- Hardcover: 288 pages
- Publisher: Wizards of the Coast; 1st edition (June 5, 2007)
- Language: English
- ISBN-10: 0786943564
- ISBN-13: 978-0786943562
- Product Dimensions: 9.3 x 0.8 x 9.3 inches
- Shipping Weight: 2.1 pounds
- Average Customer Review: 105 customer reviews
- Amazon Best Sellers Rank: #333,420 in Books (See Top 100 in Books)
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Star Wars Roleplaying Game Core Rulebook, Saga Edition Hardcover – June 5, 2007
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The book is really bare bones, considering it's a developed (ish anyways) setting like the Star Wars. It's this way to gouge people with supplements. Which saga edition does pretty well, seriously the book should have two core books. A players guide to teach players and GM book with the setting details (Rebellion Era but I'm biased) for the GM. Now, I can understand different books for different settings : Old republic stuff but having eight books spreading around basic stuff is ridiculous.
Also it's out a print, Wizards of the Coast should really offer pdfs. Though I don't know if they can considering they lost the rights to the setting.
Although I immensely enjoyed both versions of Knights of the Old Republic, I had never played a pen and paper role playing game until my brother-in-law introduced me to Dungeons & Dragons a few months ago. While I continue to enjoy D&D very much, after buying this book and gamemastering a couple games, I wish Star Wars Saga Edition had been my first introduction to role playing games.
First of all, character generation is very simple and flexible. One of my players had zero role playing experience of any kind. However, he said he wanted to play a character like Greedo, and we were able to easily come up with exactly what he wanted. We have a standard jedi in the party, but we also have a force-using noble and a very skilled pilot. In this game, you think about what kind of character you want then find the rules to support that kind of character, rather than seeing what kind of character the rules will allow you to build.
There are rules to cover anything you can think of to do or be from the movies, and there are explicit examples for many of them. For example, there is a stat block for the trash compactor from the Leia prison rescue scene, and there are feats to cover the scene where Darth Vader absorbs Han's blaster shots, then makes the gun fly into his hand.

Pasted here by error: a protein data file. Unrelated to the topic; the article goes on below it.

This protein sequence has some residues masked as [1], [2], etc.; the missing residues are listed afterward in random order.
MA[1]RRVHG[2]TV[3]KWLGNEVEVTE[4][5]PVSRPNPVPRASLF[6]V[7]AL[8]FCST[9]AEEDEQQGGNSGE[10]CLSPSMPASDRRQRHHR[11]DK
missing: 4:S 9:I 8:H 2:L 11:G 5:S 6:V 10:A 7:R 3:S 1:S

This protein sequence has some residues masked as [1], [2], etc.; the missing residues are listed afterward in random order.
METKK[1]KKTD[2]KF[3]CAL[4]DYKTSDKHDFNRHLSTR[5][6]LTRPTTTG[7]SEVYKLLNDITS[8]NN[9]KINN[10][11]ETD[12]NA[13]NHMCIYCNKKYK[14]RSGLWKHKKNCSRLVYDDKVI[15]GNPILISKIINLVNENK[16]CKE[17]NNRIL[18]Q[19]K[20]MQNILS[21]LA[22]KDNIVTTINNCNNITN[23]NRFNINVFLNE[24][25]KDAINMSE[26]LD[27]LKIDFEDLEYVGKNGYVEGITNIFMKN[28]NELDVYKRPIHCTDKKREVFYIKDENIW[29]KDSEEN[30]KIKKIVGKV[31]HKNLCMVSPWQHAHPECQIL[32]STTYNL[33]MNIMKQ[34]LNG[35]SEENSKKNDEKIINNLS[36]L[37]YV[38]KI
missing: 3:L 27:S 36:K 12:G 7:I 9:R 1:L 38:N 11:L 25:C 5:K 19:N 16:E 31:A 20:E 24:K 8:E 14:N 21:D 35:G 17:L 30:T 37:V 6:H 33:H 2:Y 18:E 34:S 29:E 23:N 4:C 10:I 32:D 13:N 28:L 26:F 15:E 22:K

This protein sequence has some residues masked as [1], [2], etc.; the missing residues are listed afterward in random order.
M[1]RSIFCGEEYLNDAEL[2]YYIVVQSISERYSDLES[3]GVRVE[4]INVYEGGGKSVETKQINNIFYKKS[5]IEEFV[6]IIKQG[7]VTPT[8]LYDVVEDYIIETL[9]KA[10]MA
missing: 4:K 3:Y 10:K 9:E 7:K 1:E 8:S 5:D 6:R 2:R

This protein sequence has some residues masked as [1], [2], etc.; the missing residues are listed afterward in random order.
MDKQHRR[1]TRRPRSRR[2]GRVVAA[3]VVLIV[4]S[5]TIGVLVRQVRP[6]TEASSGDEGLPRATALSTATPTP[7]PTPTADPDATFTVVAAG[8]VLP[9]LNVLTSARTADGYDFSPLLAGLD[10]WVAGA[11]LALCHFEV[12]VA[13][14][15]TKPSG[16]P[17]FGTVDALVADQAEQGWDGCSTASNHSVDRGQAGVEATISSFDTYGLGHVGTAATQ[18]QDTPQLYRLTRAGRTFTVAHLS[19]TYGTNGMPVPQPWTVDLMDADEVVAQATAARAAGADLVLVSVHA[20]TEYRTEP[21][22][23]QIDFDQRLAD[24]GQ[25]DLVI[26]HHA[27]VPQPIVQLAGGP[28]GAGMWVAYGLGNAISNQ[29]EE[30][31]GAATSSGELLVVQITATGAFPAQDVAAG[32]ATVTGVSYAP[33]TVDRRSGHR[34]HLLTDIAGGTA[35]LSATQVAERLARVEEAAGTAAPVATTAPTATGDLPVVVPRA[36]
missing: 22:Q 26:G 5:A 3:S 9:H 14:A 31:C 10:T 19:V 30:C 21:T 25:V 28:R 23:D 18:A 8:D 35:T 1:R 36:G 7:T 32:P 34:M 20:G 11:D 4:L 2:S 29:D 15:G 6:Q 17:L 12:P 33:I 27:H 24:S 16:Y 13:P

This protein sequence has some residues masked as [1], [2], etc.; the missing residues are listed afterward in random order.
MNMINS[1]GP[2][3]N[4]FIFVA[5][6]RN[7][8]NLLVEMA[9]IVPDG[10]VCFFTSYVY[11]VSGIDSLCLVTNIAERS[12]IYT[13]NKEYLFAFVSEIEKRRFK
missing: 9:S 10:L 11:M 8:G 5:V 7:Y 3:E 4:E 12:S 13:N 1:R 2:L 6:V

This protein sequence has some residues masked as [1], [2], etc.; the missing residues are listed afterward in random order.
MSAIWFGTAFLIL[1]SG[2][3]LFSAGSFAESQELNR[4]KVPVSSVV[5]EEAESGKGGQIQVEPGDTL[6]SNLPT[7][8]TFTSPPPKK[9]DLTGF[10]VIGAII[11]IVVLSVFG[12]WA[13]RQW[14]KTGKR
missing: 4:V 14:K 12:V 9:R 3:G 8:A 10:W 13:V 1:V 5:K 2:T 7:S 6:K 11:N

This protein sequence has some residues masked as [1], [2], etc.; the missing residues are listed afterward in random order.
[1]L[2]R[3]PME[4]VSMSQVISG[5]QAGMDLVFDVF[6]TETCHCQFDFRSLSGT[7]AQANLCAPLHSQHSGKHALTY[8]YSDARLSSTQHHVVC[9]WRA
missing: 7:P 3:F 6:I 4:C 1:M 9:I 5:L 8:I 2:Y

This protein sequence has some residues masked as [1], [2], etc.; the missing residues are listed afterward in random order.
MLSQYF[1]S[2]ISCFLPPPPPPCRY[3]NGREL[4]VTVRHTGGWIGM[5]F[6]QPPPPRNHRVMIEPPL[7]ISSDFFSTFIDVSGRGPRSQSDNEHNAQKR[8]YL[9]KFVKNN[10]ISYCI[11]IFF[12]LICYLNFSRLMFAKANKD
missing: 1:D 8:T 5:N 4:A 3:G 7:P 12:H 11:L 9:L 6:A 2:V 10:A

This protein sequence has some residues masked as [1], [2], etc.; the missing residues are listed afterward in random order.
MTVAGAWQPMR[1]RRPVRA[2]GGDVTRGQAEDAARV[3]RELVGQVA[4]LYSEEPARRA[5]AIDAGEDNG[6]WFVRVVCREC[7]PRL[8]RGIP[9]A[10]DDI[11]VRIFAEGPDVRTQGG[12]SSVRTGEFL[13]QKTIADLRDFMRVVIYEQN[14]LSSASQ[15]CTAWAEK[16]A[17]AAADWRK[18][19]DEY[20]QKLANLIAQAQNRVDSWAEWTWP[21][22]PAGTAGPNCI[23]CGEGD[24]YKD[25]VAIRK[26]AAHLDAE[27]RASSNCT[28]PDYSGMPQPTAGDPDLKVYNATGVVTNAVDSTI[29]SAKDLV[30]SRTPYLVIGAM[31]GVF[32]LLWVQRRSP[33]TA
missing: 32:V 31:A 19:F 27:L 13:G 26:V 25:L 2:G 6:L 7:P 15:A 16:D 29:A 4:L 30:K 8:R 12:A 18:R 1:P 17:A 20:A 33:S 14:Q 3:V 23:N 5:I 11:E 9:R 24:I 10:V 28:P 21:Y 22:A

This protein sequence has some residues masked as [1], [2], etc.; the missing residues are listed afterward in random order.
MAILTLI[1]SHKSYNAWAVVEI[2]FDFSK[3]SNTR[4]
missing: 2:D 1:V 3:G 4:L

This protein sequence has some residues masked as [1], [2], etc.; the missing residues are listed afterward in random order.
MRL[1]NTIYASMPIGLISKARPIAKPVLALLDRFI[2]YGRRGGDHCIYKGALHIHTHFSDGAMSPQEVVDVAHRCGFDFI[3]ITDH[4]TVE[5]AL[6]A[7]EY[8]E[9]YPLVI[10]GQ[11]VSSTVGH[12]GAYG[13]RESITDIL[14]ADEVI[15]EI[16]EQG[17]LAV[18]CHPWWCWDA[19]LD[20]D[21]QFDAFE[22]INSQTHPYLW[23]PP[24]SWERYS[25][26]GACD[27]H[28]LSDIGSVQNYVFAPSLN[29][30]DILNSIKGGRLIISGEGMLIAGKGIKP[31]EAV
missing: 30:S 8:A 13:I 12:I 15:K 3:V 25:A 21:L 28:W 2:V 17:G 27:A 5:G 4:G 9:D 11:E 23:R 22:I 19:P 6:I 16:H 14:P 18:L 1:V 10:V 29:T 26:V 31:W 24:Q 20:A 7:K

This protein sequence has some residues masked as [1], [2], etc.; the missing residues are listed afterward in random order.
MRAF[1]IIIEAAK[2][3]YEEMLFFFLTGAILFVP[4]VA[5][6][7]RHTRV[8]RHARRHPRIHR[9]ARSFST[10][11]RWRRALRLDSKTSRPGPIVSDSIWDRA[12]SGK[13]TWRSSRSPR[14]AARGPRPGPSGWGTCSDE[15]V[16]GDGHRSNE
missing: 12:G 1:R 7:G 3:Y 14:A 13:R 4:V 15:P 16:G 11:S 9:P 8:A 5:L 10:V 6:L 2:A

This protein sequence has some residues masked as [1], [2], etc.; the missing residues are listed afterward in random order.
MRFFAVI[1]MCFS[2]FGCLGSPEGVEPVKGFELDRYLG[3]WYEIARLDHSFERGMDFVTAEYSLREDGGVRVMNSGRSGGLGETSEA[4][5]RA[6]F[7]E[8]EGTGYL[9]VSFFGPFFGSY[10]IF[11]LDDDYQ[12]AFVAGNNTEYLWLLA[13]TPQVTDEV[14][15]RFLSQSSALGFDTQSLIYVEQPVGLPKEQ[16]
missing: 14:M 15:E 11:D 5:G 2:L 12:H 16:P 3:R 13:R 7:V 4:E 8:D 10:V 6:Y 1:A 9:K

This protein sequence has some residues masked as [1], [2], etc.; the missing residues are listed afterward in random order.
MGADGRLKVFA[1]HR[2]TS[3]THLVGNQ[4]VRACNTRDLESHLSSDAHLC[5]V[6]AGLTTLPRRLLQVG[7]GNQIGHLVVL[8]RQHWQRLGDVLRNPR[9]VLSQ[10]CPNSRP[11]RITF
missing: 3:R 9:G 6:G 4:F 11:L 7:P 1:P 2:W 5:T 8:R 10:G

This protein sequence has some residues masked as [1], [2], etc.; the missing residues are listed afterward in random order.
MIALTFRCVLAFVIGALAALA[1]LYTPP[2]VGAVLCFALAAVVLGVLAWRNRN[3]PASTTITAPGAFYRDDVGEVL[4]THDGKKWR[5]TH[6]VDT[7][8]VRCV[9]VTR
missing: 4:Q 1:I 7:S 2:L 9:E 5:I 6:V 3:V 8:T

For a gamemaster the simplified skill set adds to the element of surprise. My players were surveilling a building when I had them roll a perception check. They assumed it was to notice something about the building, but it was really to notice the rancor sneaking up behind them. They failed the check, but if they had succeeded, they would have noticed a bad smell and turned around. Having all the senses, including smell, rolled into the perception check is really fun.
Vehicles are another element that makes the game fun. Everything from a speeder bike to a star destroyer is represented. Vehicles enhance the dynamics of the game, and increase characters' capabilities. For example, that rancor attack was way above my party's level, but they had a fighting chance on speeder bikes.
My main complaint about the book is that some of the information is scattered, and the index is terrible. I ended up making my own index for my personal use.
I highly recommend this game to anyone who is just getting started with pen and paper role playing games. It's relatively easy to learn, and the possibilities are endless.
There are more streamlined rules for just about every aspect of the game. I believe almost any major/minor character in the SW universe could be at least roughly modeled with the classes/powers as presented. The complexity of the rule system can be ramped up or powered down, it is definitely a "middle" of the road game in terms of rule complexity. Generally speaking, I found however something worked in the previous version, this has a simpler system that feels more like the movies. (At least to me, your mileage may vary.)
Now that this RPG has had its licensed discontinued, no other RPG maker can afford to make this. If you're waffling about whether or not to buy, I'd recommend buying. The art and binding of this book is top notch. 5/5 for me.
Others reviwers have gone more in-depth, so I'll keep this concise. In a nutshell, this is a vastly superior game to its D20 predecessor. The cumbersome skills and bloated Feats/Force Feats are retooled, leaving a more elegant, simpler, yet versatile and satisfying system for PCs to work with. The races are streamlined and balanced. The classes are finally each useful, unique, and evenly matched powerwise; even when it comes to the Force, other classes have the chance to compete with Jedis now. And higher level NPCs are a cinch to design: no more spending an hour calculating skill ranks, prerequisite feats, etc.
Combat goes much more smoothly as well. My first time running a firefight was easy, quick, and fast-paced without sacrificing tactical decisions on the part the PCs or my NPCs. The only gripe I have is the assumption that GMs will be using miniatures and tiled battlegrids for combat; while you can do a purely narrative combat, the system really is designed around the use of minis.
But even so, this is a great game. You can just as easily run a fast-paced action campaign as a more thoughtful, immersive one.
Most recent customer reviews
He absolutely loves it.